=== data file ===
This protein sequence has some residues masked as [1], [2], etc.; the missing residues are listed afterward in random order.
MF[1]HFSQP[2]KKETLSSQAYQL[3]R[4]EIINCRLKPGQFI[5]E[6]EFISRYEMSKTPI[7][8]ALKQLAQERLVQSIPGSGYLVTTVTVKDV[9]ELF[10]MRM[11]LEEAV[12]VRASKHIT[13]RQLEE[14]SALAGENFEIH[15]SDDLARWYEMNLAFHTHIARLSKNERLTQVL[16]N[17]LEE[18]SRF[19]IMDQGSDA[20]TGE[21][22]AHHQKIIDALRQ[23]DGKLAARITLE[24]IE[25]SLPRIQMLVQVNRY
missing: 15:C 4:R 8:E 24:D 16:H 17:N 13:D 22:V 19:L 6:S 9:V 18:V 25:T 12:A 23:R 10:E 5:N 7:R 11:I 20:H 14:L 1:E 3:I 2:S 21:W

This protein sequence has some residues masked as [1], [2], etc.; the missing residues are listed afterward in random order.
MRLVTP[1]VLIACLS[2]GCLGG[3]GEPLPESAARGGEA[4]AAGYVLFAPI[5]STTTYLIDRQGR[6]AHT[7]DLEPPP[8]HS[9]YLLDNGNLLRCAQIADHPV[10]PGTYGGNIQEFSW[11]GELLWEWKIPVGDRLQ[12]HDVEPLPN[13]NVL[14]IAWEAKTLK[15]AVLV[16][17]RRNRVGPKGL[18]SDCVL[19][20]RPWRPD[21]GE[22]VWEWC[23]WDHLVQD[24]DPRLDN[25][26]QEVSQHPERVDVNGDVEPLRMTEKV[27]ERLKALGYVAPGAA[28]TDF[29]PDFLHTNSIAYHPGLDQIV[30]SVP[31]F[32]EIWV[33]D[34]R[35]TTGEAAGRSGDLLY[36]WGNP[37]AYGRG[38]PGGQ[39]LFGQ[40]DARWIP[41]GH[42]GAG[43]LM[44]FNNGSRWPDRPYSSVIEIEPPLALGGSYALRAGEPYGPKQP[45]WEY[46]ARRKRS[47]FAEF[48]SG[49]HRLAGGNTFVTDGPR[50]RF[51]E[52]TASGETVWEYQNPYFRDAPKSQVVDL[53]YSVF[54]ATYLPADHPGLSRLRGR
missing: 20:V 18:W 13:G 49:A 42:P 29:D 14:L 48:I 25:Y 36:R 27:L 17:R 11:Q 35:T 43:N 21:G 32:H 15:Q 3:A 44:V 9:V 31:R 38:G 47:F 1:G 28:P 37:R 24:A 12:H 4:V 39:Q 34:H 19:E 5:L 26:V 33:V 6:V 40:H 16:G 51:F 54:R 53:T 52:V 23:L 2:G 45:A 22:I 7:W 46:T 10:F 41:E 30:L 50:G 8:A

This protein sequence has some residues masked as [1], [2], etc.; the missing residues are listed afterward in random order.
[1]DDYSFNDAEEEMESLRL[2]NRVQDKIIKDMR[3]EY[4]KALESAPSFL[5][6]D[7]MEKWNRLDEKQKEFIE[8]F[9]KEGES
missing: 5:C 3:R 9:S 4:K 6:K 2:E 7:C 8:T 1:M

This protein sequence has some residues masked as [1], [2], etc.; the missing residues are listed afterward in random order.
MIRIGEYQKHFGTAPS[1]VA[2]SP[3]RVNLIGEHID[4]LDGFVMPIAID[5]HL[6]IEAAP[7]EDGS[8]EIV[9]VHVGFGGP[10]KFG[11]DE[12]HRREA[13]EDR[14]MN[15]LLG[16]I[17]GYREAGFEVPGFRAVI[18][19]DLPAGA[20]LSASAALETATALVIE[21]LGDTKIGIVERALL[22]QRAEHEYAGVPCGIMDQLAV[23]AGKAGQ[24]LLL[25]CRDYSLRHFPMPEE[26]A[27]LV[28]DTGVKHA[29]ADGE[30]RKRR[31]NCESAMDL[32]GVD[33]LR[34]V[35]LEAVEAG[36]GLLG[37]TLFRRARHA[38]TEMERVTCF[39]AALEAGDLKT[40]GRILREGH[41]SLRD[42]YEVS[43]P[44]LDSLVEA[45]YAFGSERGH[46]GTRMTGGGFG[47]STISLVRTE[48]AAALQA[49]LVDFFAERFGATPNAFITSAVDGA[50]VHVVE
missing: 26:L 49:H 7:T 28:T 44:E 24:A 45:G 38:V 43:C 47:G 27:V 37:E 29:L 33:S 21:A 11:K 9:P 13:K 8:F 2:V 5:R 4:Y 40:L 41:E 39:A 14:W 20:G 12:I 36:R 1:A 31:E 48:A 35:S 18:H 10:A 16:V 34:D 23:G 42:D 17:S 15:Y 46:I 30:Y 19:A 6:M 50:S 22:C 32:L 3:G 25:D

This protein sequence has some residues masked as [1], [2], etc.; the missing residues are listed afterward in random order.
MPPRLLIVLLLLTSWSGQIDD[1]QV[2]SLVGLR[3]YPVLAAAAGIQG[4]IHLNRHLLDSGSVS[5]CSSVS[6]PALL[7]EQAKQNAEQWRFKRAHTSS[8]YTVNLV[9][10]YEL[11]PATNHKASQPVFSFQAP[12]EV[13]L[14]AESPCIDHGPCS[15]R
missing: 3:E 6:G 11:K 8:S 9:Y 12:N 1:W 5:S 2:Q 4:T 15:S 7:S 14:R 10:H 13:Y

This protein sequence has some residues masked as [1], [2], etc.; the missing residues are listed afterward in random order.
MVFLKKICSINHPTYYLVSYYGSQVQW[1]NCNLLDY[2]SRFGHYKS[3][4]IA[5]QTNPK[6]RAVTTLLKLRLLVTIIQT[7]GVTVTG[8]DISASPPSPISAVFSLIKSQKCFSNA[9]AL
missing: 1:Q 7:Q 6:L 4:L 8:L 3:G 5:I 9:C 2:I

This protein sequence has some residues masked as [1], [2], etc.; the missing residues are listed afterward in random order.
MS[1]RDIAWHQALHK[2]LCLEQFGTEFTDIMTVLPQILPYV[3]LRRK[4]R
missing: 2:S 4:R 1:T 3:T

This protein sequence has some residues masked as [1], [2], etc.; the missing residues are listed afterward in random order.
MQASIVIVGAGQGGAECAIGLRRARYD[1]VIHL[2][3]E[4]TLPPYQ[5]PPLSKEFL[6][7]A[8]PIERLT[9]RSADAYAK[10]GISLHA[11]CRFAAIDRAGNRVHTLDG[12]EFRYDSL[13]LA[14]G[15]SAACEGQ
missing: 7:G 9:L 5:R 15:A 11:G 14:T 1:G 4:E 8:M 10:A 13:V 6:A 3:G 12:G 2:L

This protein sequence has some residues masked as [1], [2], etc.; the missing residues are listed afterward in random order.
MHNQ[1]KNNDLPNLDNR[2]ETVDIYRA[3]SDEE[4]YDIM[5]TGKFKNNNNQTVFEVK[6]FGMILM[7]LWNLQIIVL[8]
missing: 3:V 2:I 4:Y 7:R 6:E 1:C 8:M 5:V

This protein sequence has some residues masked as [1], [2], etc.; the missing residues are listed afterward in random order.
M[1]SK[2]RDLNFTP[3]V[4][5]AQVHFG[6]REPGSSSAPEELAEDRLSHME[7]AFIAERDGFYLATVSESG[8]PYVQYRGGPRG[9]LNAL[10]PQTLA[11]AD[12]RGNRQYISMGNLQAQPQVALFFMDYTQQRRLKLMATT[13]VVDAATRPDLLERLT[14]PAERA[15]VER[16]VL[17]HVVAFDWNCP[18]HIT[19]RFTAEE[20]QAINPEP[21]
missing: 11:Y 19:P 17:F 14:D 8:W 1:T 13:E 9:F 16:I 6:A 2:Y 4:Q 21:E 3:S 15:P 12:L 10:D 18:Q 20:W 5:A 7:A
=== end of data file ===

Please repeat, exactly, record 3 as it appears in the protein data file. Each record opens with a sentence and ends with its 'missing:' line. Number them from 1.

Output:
This protein sequence has some residues masked as [1], [2], etc.; the missing residues are listed afterward in random order.
[1]DDYSFNDAEEEMESLRL[2]NRVQDKIIKDMR[3]EY[4]KALESAPSFL[5][6]D[7]MEKWNRLDEKQKEFIE[8]F[9]KEGES
missing: 5:C 3:R 9:S 4:K 6:K 2:E 7:C 8:T 1:M